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2Physics Quote:
"About 200 femtoseconds after you started reading this line, the first step in actually seeing it took place. In the very first step of vision, the retinal chromophores in the rhodopsin proteins in your eyes were photo-excited and then driven through a conical intersection to form a trans isomer [1]. The conical intersection is the crucial part of the machinery that allows such ultrafast energy flow. Conical intersections (CIs) are the crossing points between two or more potential energy surfaces."
-- Adi Natan, Matthew R Ware, Vaibhav S. Prabhudesai, Uri Lev, Barry D. Bruner, Oded Heber, Philip H Bucksbaum
(Read Full Article: "Demonstration of Light Induced Conical Intersections in Diatomic Molecules" )

Sunday, June 21, 2015

Tuning Superconductivity in a Molecular System: The Key Role of the Jahn-Teller Metallic State

Authors of the paper in Science Advances (reference [1]). Left to Right: (top row) R. H. Zadik, Y. Takabayashi, G. Klupp, R. H. Colman, A. Y. Ganin, A. Potočnik, (middle row) P. Jeglič, D. Arčon, P. Matus, K. Kamarás, Y. Kasahara, Y. Iwasa, (bottom row) A. N. Fitch, Y. Ohishi, G. Garbarino, K. Kato, M. J. Rosseinsky, K. Prassides.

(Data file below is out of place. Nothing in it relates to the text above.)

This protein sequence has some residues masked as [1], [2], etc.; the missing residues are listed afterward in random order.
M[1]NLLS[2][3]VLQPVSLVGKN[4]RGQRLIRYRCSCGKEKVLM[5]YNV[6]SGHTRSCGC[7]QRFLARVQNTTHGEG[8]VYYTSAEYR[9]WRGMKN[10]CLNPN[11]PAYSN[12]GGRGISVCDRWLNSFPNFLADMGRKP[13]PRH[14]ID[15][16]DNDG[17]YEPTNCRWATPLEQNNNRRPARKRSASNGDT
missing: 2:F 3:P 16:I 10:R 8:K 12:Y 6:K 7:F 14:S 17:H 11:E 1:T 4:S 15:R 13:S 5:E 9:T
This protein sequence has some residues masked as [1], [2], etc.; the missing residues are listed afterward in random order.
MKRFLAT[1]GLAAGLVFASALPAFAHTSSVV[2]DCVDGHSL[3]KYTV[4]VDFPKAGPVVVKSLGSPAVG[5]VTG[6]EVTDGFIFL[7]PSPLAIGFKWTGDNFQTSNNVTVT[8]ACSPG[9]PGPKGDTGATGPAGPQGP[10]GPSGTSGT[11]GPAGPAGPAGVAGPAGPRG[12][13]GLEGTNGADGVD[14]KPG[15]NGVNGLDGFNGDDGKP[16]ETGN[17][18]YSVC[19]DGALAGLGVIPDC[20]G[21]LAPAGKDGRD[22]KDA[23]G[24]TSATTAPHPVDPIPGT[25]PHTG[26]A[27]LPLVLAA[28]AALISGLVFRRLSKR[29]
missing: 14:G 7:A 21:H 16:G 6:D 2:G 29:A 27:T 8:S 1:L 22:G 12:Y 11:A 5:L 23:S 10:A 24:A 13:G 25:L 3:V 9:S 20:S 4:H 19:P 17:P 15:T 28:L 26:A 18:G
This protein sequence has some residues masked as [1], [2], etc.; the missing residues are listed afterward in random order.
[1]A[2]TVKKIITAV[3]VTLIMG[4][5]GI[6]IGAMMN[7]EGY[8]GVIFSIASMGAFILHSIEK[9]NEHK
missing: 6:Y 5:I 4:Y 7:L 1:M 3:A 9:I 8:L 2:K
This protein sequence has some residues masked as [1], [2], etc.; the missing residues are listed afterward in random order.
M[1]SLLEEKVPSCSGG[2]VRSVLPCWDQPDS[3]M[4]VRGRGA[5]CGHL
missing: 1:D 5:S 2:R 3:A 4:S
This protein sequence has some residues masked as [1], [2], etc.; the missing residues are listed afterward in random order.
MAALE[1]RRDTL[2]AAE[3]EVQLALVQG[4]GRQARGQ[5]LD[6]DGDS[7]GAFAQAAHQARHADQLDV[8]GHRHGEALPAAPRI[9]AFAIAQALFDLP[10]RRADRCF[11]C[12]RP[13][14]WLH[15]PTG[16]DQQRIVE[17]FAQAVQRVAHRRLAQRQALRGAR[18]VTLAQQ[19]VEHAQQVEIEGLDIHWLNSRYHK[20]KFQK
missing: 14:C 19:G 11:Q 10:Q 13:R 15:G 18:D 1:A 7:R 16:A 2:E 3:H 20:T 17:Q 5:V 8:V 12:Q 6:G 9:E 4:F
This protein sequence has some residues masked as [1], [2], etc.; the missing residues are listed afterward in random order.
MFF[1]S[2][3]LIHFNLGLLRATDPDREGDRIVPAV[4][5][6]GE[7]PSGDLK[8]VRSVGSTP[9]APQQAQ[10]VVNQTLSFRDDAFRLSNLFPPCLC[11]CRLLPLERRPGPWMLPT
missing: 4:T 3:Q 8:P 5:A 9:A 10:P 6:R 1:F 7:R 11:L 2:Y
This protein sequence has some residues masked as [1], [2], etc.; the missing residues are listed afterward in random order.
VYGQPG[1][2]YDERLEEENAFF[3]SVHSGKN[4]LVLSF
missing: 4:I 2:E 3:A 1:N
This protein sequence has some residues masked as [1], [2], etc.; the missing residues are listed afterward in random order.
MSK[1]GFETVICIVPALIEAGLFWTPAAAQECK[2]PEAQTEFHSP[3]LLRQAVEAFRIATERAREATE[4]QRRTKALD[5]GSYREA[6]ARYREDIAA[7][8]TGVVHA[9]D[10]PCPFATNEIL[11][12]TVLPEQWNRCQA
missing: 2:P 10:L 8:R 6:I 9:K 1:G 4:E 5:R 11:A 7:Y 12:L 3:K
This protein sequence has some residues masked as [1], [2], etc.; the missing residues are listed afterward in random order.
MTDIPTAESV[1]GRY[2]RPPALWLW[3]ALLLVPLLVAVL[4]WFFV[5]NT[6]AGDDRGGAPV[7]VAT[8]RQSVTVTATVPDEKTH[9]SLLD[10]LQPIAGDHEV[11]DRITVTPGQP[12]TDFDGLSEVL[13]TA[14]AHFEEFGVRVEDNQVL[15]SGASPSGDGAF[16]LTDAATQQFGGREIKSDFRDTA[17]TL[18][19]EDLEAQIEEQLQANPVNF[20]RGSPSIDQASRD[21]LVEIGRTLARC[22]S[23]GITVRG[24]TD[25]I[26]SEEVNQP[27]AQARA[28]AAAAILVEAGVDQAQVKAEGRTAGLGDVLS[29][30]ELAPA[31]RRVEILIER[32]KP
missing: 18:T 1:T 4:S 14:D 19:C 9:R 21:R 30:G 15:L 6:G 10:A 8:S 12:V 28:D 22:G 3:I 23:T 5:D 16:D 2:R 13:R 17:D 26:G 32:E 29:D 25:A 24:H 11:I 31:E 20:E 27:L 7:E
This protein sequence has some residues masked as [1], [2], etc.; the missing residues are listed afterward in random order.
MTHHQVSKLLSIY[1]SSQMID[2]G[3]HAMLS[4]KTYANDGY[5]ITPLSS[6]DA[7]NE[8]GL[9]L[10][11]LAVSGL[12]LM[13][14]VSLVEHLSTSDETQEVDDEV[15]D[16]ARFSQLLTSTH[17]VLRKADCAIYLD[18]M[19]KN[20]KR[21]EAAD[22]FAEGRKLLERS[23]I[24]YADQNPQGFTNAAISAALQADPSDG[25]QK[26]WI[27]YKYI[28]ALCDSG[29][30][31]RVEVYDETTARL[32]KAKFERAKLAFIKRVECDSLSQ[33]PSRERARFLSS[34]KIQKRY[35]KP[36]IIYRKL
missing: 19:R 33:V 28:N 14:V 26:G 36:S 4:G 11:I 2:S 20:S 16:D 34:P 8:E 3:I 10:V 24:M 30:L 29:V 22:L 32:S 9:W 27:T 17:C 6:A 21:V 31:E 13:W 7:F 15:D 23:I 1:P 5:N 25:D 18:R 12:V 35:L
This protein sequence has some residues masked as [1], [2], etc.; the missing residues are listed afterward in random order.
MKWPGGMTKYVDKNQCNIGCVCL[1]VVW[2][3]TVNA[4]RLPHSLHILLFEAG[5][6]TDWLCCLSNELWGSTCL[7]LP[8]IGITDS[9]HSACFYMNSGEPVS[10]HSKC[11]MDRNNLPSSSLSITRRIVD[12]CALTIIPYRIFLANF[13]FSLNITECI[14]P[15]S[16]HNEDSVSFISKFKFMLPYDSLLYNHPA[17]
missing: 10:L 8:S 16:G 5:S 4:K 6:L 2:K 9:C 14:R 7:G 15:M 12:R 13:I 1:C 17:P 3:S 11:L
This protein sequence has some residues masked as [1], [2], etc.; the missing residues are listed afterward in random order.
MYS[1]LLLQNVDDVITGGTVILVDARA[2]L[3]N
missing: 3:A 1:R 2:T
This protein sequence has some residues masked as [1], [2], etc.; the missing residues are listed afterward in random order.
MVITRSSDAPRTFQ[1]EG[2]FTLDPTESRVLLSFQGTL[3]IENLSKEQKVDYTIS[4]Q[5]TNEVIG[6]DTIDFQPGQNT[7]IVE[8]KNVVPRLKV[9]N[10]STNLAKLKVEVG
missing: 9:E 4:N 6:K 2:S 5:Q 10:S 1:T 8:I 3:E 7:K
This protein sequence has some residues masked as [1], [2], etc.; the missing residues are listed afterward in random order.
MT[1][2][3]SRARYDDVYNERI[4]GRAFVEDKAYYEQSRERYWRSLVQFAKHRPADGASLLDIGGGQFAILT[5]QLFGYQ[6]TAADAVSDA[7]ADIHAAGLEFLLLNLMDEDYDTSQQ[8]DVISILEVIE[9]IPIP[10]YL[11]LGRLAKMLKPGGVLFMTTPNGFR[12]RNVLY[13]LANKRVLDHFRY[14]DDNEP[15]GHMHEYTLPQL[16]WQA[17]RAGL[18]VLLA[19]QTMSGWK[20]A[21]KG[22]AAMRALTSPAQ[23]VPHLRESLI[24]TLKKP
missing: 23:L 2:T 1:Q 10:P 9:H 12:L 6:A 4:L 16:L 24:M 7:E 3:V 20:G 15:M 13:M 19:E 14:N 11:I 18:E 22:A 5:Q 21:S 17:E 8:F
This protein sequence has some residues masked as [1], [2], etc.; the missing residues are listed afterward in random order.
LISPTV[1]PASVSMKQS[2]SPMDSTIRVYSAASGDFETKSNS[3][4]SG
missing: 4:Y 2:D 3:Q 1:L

Authors: Gyöngyi Klupp and Ruth H. Zadik

Affiliation: Department of Chemistry, Durham University, UK

In our recent work, published in the journal Science Advances [1], we have addressed the relationship between the parent insulating phase, the normal metallic state and the superconducting pairing mechanism, a key challenge for all unconventional superconductors, in a series of chemically-pressurized fulleride superconductors. This work has revealed a new state of matter straddling the Mott insulating and Fermi liquid states at the two extremes of the phase diagram: the Jahn-Teller metal, where localized electrons on the fullerene molecules coexist with metallicity.

Figure 1: Crystal structure of face-centred-cubic A3C60 (A = alkali metal) with C603- anions in grey, and the alkali metal cations in colour; reproduced from ref. [1].

Alkali metal intercalated fullerene compounds with the stoichiometry A3C60 (Fig. 1) are superconducting, with the highest superconducting Tc found in a molecular material being 38 K in pressurised Cs3C60 [2]. This material is an unconventional superconductor; however, its Rb analogue, Rb3C60 exhibits conventional superconductivity. The question arises how the two types of behaviours are related both in the normal and in the superconducting state. The nature of the normal state from which the highest Tc emerges is also of key importance.